(PhysOrg.com) -- Using Facebook and Twitter may be good for a company's bottom line, but firms can rake in even bigger profits if they have their own virtual brand community, says a University of Michigan marketing professor.
"Americans now spend more of their online time at social network and blog sites than in any other activityand firms are following the consumer," said Puneet Manchanda, the Isadore and Leon Winkelman Professor of Marketing at the Michigan Ross School of Business. "Over the next five years, social media marketing is expected to represent nearly 20 percent of marketing budgets.
"While the major share of firm and media attention has focused on third-party online social networks such as Facebook, many firms have made the choice to build their own such networks."
New research from Manchanda and Ross School colleagues Grant Packard and Adithya Pattabhiramaiah suggests a significant payoff for companies that set up their own online communities. Using data from an unnamed retailer of books, CDs and DVDs, they found a 19 percent bump in incremental revenue from customers after they joined the online community.
Manchanda calls this revenue "social dollars."
The study, one of the first known to examine empirical evidence of social network outcomes, shows this spending persists over time, well after the novelty of joining the network wears off, and doesn't cannibalize between channels. In this case, the company sells products both online and in stores, and network members spent more in both venues. The spending increase came via more frequent purchases, rather than bigger receipts.
This monetary reward is in addition to the benefits of a hosted social online community, such as customer engagement and the ability to better target promotions.
Manchanda and colleagues obtained data from the company on customer activity 15 months before the online network was established and 15 months after. They were then able to form control groups and examine before-and-after results.
In the virtual community they examined, members could recommend products, share reviews, create favorite lists and socialize with each other online. A deeper dive into the data found that a network member with more "friend" connections was more likely to spend more.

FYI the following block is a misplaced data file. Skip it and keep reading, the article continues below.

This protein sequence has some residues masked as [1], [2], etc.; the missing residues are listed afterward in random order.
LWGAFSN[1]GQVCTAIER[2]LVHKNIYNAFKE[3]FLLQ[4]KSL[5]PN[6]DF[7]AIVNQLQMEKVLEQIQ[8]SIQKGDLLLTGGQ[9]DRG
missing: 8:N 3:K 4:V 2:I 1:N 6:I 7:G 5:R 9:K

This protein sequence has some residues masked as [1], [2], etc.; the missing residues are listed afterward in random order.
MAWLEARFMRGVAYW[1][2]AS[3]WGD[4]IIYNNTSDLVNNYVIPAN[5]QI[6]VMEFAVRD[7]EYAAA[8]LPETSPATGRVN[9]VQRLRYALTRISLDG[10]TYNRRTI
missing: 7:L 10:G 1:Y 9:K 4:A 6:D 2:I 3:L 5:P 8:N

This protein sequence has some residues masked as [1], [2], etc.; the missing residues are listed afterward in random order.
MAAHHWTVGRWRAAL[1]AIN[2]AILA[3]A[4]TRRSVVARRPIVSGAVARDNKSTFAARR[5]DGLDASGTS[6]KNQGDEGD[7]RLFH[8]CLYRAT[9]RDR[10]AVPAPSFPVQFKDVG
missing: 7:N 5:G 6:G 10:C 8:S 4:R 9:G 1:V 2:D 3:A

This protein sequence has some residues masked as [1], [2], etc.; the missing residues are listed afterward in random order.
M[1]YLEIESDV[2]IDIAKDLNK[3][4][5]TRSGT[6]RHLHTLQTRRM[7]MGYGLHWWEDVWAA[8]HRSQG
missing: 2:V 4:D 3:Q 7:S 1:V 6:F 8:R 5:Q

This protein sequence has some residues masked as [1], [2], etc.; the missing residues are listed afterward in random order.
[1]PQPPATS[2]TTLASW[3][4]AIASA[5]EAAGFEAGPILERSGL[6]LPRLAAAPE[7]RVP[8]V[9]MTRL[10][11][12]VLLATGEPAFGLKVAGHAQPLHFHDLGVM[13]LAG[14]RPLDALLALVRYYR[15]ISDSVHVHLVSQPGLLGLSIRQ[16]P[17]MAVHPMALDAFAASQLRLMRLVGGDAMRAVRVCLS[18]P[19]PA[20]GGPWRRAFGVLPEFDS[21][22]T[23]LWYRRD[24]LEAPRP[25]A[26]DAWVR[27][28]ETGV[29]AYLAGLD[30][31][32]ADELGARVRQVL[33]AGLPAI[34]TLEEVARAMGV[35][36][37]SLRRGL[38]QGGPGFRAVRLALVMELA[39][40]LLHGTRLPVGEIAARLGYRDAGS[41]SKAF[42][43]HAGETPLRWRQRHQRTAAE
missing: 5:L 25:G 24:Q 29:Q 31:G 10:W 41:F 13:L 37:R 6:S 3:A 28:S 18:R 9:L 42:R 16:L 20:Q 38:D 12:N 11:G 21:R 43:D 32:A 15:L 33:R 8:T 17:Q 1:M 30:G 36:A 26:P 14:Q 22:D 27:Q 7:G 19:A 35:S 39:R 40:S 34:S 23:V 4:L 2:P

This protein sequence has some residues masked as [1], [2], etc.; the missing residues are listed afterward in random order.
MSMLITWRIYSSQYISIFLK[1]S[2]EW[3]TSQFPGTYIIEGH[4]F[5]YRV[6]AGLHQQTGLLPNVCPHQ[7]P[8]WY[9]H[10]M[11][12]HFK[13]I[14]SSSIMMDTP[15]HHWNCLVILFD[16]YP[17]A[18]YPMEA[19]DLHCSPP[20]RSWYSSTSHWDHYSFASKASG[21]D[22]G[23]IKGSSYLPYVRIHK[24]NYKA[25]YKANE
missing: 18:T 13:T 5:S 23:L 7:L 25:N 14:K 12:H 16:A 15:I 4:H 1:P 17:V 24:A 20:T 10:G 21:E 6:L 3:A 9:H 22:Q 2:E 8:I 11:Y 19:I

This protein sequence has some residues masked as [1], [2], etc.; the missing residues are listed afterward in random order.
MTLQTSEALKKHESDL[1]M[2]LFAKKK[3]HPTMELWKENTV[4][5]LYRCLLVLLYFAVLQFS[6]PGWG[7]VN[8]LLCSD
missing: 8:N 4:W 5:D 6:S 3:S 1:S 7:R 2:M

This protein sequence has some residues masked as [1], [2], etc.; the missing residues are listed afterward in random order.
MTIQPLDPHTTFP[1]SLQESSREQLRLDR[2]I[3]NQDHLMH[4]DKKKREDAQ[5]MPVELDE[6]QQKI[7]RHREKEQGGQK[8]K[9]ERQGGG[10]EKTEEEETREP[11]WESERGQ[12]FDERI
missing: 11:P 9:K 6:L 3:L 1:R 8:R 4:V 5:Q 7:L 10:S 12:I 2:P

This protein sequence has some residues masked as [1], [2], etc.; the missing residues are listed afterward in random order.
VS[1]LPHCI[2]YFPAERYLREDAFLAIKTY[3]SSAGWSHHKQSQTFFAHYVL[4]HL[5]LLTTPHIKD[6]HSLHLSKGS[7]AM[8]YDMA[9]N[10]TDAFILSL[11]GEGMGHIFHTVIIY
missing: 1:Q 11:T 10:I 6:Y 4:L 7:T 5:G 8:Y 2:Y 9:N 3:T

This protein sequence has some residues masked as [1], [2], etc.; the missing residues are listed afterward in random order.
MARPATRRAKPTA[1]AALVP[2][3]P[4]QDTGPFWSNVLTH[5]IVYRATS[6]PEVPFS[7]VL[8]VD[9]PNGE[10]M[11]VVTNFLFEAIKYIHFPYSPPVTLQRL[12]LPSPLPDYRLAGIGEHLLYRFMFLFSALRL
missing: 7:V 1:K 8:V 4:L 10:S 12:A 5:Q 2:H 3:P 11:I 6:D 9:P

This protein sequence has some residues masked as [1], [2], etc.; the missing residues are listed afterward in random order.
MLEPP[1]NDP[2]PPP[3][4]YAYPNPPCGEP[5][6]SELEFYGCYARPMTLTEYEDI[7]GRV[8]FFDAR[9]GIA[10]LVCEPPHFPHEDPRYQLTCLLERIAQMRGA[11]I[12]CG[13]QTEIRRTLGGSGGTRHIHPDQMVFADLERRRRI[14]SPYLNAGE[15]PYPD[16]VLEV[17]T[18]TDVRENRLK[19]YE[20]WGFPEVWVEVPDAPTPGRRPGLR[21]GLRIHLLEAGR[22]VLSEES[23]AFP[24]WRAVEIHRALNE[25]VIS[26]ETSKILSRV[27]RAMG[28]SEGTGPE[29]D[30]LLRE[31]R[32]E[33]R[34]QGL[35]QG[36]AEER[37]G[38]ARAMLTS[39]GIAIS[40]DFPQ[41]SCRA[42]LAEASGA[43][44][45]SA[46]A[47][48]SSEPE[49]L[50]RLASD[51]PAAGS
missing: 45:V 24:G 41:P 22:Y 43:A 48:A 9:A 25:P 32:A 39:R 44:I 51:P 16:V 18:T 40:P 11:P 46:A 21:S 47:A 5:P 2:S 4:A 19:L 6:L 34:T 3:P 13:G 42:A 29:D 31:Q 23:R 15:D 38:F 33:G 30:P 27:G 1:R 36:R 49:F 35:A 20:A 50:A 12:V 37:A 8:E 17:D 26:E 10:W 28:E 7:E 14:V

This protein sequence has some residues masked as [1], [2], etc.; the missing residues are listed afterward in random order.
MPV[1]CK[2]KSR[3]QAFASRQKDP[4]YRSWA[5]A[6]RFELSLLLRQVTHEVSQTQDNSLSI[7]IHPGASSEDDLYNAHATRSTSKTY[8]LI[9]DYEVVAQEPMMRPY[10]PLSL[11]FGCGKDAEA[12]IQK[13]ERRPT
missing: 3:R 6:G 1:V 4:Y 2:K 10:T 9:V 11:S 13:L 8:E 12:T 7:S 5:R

"People that occupy an important place in the networkwho are connected to other people who are well-connectedspend more," Manchanda said.
A robust network, he says, gives a company a picture of customer preferences and lets it examine pre-purchase and post-purchase activitya boon for customer relationship management and other life cycle-based marketing strategies. It also allows the company to identify trending products and topics of conversation that can help it optimize product and marketing mix decisions.
The firm-sponsored network creates a two-way street, Manchanda says.
"For the engaged customer, the fact that they join the community suggests this is of value to them," he said. "For the firm, it offers them the ability to learn a lot about their most engaged customers."
Manchanda believes the results show that a company-sponsored online community is a better engagement tool than using a third-party site such as Facebook.
"With Facebook, the audience is huge, the cost is low, but it's not clear the engagement is high in terms of delivering positive outcomes," he said. "It seems like you're not getting much, at least from what we can tell from anecdotal evidence and a couple of studies."
By contrast, the data Manchanda and his colleagues gathered and analyzed from the company-sponsored community showed clear advantages for the firm. The economic return for the company they studied was not long in coming.
"We estimated that the firm would break even on its investment when 33,000 of its customers signed up for the community," he said. "Given that the firm acquired 260,000 members within the first 15 months after community launch, this was clearly a very profitable investment for the firm even though immediate profit wasn't the original objective."
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